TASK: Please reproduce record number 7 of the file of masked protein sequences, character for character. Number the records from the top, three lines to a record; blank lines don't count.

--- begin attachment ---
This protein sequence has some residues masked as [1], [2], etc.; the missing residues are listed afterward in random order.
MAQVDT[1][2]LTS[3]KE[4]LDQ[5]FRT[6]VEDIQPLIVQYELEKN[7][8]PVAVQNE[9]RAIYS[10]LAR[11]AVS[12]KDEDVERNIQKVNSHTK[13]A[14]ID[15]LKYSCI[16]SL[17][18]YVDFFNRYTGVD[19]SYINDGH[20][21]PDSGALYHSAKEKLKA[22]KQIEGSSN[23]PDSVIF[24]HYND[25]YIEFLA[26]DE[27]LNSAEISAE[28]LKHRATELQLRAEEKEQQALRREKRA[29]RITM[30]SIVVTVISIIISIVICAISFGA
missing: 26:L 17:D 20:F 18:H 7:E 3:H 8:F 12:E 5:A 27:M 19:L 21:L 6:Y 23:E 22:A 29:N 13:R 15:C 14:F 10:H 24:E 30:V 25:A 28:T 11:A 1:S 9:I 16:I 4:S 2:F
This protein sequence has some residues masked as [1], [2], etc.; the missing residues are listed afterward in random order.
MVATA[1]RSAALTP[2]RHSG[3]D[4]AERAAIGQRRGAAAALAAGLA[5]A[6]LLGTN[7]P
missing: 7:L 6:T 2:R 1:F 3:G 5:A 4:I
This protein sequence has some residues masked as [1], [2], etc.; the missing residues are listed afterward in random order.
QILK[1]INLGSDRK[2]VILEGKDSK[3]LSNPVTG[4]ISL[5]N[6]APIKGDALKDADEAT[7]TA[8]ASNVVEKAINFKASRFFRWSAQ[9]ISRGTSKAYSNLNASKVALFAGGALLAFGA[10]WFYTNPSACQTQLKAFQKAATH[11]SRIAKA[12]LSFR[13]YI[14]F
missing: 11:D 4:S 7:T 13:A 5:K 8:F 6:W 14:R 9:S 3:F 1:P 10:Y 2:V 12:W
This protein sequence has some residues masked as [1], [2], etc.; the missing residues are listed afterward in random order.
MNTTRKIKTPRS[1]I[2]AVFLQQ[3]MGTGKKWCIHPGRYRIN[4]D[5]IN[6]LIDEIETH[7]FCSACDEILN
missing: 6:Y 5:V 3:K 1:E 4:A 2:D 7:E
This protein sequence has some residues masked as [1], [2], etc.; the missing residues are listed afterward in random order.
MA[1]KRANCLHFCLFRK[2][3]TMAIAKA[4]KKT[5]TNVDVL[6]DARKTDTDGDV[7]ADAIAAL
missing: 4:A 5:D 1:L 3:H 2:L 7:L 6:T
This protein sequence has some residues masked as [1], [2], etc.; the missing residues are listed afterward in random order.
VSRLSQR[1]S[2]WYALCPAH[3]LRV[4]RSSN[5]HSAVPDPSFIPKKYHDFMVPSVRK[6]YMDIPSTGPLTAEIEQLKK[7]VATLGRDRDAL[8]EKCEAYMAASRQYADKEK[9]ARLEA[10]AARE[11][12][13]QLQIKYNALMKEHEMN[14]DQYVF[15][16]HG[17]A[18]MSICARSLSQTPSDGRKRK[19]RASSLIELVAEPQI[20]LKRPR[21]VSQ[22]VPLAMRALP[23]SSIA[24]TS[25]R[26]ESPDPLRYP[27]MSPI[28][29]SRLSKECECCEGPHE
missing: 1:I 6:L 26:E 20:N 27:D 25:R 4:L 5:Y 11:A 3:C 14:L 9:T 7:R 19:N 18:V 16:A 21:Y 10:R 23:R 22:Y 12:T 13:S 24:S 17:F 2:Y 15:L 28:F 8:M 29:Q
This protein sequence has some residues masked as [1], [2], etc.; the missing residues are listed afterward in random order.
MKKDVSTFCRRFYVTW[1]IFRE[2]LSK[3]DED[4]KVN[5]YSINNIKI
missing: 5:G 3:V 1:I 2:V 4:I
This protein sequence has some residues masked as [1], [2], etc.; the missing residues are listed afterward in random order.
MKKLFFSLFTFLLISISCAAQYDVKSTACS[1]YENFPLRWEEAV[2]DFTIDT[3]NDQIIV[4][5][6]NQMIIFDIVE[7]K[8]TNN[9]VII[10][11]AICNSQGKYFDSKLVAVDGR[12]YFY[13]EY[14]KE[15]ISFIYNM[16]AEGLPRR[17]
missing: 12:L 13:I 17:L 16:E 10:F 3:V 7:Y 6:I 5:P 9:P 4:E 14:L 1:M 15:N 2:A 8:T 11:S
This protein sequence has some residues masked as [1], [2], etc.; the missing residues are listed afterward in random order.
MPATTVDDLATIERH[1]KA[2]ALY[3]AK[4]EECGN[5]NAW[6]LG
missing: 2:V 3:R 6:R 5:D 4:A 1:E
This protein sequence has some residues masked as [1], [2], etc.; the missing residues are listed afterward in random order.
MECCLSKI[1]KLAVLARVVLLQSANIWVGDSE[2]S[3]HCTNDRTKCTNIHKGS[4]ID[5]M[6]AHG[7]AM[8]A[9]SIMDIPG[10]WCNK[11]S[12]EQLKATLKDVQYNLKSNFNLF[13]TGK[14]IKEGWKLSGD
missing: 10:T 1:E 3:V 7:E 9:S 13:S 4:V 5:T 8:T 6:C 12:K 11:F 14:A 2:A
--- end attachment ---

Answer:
This protein sequence has some residues masked as [1], [2], etc.; the missing residues are listed afterward in random order.
MKKDVSTFCRRFYVTW[1]IFRE[2]LSK[3]DED[4]KVN[5]YSINNIKI
missing: 5:G 3:V 1:I 2:V 4:I